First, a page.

It’s never too late to give your brain a workout! Nancy Linde, author of 417 More Games, Puzzles, and Trivia Challenges Specially Designed to Keep Your Brain Young, discusses the connection between games and cognitive function, the key to sticking with your goals, and her own aspirations for this upcoming year!
What inspired you to create these games that simultaneously serve as a form of entertainment and a healthy workout for the brain?
The short answer is that my mother was my inspiration. The longer answer is that about a decade ago, like many baby boomers, I found myself caring for my aging mother. After moving her into an assisted living community, I discovered a significant need for resources that not only offered seniors a way to have fun and participate in group activities, but also respected their intelligence and life experience.
I was well-aware that a few years earlier, scientific research had begun to emerge that showed how efforts to engage the brain in “thinking” challenges could help improve memory and other cognitive functions. And since I’ve always loved creating games, I had an idea that kept percolating in my mind. After my mother died, I had the time pursue it. I created a website that provided high-quality games for activities professionals who work with seniors in group settings. That was the beginning of my game service, Never2Old4Games.com, which ultimately led to my first book 399 Games, Puzzles, and Trivia Challenges Specially Designed to Keep Your Brain Young and more recently to my second book 417 More Games, Puzzles, and Trivia Challenges Specially Designed to Keep Your Brain Young.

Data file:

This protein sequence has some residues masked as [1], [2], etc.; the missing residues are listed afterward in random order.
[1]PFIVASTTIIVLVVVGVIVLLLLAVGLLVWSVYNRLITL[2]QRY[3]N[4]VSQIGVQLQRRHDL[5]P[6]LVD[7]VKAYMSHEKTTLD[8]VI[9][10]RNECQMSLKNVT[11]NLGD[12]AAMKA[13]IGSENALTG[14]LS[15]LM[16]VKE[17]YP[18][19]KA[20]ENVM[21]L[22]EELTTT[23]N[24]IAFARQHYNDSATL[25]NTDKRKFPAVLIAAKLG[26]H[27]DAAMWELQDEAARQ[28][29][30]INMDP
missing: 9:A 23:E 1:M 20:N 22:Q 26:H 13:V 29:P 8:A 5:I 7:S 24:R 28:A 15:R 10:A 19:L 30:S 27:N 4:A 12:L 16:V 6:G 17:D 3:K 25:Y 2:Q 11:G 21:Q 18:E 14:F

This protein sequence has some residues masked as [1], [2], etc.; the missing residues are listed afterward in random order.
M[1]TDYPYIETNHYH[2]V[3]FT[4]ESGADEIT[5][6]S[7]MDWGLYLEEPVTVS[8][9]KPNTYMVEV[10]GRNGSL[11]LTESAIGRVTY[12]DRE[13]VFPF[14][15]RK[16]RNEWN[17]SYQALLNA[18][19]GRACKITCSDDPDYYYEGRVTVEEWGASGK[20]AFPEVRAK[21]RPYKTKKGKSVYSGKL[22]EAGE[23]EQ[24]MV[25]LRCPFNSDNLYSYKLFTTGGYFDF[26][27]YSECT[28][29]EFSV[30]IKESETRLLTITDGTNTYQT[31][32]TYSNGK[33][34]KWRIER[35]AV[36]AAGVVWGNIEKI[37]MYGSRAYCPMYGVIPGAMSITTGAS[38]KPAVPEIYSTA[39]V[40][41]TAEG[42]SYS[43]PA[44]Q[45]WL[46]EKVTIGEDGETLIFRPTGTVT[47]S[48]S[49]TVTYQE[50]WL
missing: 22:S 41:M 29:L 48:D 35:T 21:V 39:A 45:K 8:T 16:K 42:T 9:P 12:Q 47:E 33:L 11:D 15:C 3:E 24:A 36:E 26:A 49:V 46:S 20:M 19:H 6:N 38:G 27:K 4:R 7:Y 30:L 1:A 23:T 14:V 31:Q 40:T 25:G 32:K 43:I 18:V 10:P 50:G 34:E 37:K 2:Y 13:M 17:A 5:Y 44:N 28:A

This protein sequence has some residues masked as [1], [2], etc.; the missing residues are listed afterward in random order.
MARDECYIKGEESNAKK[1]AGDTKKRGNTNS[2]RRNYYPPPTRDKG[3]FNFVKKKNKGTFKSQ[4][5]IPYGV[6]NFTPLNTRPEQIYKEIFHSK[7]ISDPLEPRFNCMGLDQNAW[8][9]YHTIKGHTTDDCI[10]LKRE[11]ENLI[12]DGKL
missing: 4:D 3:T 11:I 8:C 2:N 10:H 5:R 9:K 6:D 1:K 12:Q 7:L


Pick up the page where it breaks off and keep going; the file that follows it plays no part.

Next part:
You’ve spent a great deal of time working with senior citizens at retirement communities, assisted living residences, and other senior-serving organizations. What connections have you seen between the games they engage in and their cognitive functions?
Any time I go to a new community, I find that the seniors who have gathered are often a bit reticent. I think that many seniors don’t want to reveal any “cognitive failings” they think they may have. Who does? But I think what’s unique about my games is that they are “gettable” without being too easy, plus there’s a rich variety of formats to choose from. It never fails that within ten or fifteen minutes, that reticent group of seniors is boisterously shouting out answers and participating enthusiastically. In fact I’ll never forget one senior. When our session was over she grabbed my sleeve and pulled my face near hers.